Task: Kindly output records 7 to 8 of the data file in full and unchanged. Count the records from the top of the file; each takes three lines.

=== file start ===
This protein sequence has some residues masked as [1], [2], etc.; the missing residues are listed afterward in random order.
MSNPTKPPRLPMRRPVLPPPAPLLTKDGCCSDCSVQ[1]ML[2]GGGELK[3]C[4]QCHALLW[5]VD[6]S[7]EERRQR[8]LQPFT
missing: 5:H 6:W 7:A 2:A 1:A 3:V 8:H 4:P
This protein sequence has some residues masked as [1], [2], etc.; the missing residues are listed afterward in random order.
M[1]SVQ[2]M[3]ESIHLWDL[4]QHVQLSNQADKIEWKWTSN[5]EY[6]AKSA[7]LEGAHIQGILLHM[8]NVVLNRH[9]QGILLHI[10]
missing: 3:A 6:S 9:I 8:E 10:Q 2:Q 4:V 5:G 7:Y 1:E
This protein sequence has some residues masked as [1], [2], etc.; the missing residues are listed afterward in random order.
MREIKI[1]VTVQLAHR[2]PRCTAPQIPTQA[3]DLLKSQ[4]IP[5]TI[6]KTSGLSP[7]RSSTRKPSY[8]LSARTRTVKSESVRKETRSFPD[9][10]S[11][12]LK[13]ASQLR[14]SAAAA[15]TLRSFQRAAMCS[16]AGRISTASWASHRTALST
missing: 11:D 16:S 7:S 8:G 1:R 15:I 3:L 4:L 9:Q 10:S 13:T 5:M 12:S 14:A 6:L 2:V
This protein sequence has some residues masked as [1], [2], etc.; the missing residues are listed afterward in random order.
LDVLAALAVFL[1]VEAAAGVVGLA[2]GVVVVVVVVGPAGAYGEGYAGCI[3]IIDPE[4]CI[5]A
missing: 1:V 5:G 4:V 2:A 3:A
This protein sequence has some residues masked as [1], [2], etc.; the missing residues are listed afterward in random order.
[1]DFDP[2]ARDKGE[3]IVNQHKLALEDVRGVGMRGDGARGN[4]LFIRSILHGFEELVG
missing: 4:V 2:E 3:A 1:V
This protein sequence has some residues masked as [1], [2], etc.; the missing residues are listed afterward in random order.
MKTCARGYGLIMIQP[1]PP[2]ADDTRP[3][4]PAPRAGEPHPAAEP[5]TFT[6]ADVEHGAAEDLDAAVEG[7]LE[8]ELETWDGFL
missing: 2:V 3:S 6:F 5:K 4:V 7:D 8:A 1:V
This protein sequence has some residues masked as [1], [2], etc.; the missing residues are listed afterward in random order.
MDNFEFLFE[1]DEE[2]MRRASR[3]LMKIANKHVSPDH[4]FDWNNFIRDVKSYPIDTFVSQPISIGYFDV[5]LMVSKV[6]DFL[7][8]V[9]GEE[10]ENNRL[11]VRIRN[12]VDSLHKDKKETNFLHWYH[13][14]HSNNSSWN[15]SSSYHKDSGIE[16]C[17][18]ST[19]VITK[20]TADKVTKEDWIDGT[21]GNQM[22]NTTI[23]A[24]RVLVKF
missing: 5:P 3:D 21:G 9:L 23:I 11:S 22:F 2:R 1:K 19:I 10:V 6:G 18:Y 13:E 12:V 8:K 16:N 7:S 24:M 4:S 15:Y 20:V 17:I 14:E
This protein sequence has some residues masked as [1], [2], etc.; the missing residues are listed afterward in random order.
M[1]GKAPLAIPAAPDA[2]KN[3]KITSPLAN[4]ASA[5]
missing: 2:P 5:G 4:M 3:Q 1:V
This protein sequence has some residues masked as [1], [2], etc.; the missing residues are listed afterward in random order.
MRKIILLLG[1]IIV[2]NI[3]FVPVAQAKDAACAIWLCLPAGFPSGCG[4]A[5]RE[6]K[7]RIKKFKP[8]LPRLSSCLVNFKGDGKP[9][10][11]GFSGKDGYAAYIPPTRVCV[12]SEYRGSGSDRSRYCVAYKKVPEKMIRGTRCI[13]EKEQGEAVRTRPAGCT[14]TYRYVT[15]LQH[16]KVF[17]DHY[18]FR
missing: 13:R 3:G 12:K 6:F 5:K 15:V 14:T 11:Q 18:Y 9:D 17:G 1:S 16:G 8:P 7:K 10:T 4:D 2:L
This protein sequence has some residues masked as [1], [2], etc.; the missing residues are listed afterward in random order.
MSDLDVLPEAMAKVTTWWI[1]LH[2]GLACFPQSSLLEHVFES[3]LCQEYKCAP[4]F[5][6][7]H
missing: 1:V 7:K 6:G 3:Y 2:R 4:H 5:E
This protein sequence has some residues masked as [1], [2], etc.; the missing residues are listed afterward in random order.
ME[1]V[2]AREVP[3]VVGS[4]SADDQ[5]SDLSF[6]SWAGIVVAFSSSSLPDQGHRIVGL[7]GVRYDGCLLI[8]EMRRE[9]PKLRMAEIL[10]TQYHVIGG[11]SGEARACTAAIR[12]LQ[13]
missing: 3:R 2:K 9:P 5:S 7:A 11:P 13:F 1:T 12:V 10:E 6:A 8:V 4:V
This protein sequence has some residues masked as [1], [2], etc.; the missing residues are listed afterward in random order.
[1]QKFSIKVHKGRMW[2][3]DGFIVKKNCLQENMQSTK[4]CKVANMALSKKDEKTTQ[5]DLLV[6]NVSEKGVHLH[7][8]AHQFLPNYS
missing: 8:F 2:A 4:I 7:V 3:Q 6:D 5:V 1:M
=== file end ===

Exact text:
This protein sequence has some residues masked as [1], [2], etc.; the missing residues are listed afterward in random order.
MDNFEFLFE[1]DEE[2]MRRASR[3]LMKIANKHVSPDH[4]FDWNNFIRDVKSYPIDTFVSQPISIGYFDV[5]LMVSKV[6]DFL[7][8]V[9]GEE[10]ENNRL[11]VRIRN[12]VDSLHKDKKETNFLHWYH[13][14]HSNNSSWN[15]SSSYHKDSGIE[16]C[17][18]ST[19]VITK[20]TADKVTKEDWIDGT[21]GNQM[22]NTTI[23]A[24]RVLVKF
missing: 5:P 3:D 21:G 9:L 23:I 11:S 22:F 2:R 1:K 19:I 10:V 6:G 18:Y 13:E 12:V 8:K 16:N 7:S 24:M 4:S 15:Y 20:V 17:I 14:E
This protein sequence has some residues masked as [1], [2], etc.; the missing residues are listed afterward in random order.
M[1]GKAPLAIPAAPDA[2]KN[3]KITSPLAN[4]ASA[5]
missing: 2:P 5:G 4:M 3:Q 1:V